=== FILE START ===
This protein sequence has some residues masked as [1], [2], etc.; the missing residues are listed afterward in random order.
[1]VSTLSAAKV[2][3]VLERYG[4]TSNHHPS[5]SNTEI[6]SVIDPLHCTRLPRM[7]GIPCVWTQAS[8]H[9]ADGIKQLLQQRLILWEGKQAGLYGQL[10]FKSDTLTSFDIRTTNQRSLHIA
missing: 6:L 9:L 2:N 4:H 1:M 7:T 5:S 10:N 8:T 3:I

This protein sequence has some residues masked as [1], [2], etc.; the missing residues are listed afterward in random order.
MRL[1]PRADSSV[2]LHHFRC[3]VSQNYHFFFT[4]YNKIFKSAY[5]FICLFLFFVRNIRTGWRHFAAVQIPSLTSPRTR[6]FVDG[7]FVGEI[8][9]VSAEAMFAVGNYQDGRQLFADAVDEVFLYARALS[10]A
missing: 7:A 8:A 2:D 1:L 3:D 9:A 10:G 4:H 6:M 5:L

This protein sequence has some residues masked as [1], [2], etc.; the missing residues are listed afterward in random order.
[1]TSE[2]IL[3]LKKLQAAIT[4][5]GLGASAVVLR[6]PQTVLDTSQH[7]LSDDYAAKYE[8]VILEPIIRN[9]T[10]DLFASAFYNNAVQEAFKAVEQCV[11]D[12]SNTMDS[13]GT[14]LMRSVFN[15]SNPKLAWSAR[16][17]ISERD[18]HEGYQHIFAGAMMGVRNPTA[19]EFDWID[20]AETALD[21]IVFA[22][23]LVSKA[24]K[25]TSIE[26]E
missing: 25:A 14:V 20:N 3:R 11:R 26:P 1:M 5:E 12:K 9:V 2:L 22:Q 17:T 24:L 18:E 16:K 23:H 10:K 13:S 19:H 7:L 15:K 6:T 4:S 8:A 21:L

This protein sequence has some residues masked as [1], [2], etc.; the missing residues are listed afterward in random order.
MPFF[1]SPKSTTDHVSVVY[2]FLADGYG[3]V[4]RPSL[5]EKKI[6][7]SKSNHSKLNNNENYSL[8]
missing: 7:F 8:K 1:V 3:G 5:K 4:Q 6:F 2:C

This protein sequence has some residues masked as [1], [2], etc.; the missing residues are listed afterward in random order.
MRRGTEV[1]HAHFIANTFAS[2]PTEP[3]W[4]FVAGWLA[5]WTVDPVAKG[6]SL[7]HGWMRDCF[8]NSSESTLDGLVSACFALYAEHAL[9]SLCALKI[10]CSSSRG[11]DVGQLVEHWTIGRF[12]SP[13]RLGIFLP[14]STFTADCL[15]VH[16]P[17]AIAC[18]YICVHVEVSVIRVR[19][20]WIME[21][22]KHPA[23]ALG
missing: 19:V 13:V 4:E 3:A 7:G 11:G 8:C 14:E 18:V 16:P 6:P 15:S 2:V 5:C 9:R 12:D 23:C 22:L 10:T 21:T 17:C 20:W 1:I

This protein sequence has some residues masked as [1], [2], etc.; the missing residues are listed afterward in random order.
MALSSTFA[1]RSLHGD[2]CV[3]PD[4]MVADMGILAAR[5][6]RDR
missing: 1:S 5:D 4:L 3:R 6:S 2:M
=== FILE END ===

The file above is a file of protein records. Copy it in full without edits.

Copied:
This protein sequence has some residues masked as [1], [2], etc.; the missing residues are listed afterward in random order.
[1]VSTLSAAKV[2][3]VLERYG[4]TSNHHPS[5]SNTEI[6]SVIDPLHCTRLPRM[7]GIPCVWTQAS[8]H[9]ADGIKQLLQQRLILWEGKQAGLYGQL[10]FKSDTLTSFDIRTTNQRSLHIA
missing: 6:L 9:L 2:N 4:H 1:M 7:T 5:S 10:N 8:T 3:I

This protein sequence has some residues masked as [1], [2], etc.; the missing residues are listed afterward in random order.
MRL[1]PRADSSV[2]LHHFRC[3]VSQNYHFFFT[4]YNKIFKSAY[5]FICLFLFFVRNIRTGWRHFAAVQIPSLTSPRTR[6]FVDG[7]FVGEI[8][9]VSAEAMFAVGNYQDGRQLFADAVDEVFLYARALS[10]A
missing: 7:A 8:A 2:D 1:L 3:D 9:A 10:G 4:H 6:M 5:L

This protein sequence has some residues masked as [1], [2], etc.; the missing residues are listed afterward in random order.
[1]TSE[2]IL[3]LKKLQAAIT[4][5]GLGASAVVLR[6]PQTVLDTSQH[7]LSDDYAAKYE[8]VILEPIIRN[9]T[10]DLFASAFYNNAVQEAFKAVEQCV[11]D[12]SNTMDS[13]GT[14]LMRSVFN[15]SNPKLAWSAR[16][17]ISERD[18]HEGYQHIFAGAMMGVRNPTA[19]EFDWID[20]AETALD[21]IVFA[22][23]LVSKA[24]K[25]TSIE[26]E
missing: 25:A 14:V 20:N 3:R 11:R 26:P 1:M 5:E 12:K 9:V 2:L 22:Q 17:T 24:L 18:E 16:K 23:H 10:K 13:S 19:H 7:L 15:K 6:T 4:S 8:A 21:L

This protein sequence has some residues masked as [1], [2], etc.; the missing residues are listed afterward in random order.
MPFF[1]SPKSTTDHVSVVY[2]FLADGYG[3]V[4]RPSL[5]EKKI[6][7]SKSNHSKLNNNENYSL[8]
missing: 7:F 8:K 1:V 3:G 5:K 4:Q 6:F 2:C

This protein sequence has some residues masked as [1], [2], etc.; the missing residues are listed afterward in random order.
MRRGTEV[1]HAHFIANTFAS[2]PTEP[3]W[4]FVAGWLA[5]WTVDPVAKG[6]SL[7]HGWMRDCF[8]NSSESTLDGLVSACFALYAEHAL[9]SLCALKI[10]CSSSRG[11]DVGQLVEHWTIGRF[12]SP[13]RLGIFLP[14]STFTADCL[15]VH[16]P[17]AIAC[18]YICVHVEVSVIRVR[19][20]WIME[21][22]KHPA[23]ALG
missing: 19:V 13:V 4:E 3:A 7:G 11:G 8:C 14:E 18:V 16:P 6:P 15:S 2:V 5:C 9:R 12:D 23:C 22:L 10:T 21:T 17:C 20:W 1:I

This protein sequence has some residues masked as [1], [2], etc.; the missing residues are listed afterward in random order.
MALSSTFA[1]RSLHGD[2]CV[3]PD[4]MVADMGILAAR[5][6]RDR
missing: 1:S 5:D 4:L 3:R 6:S 2:M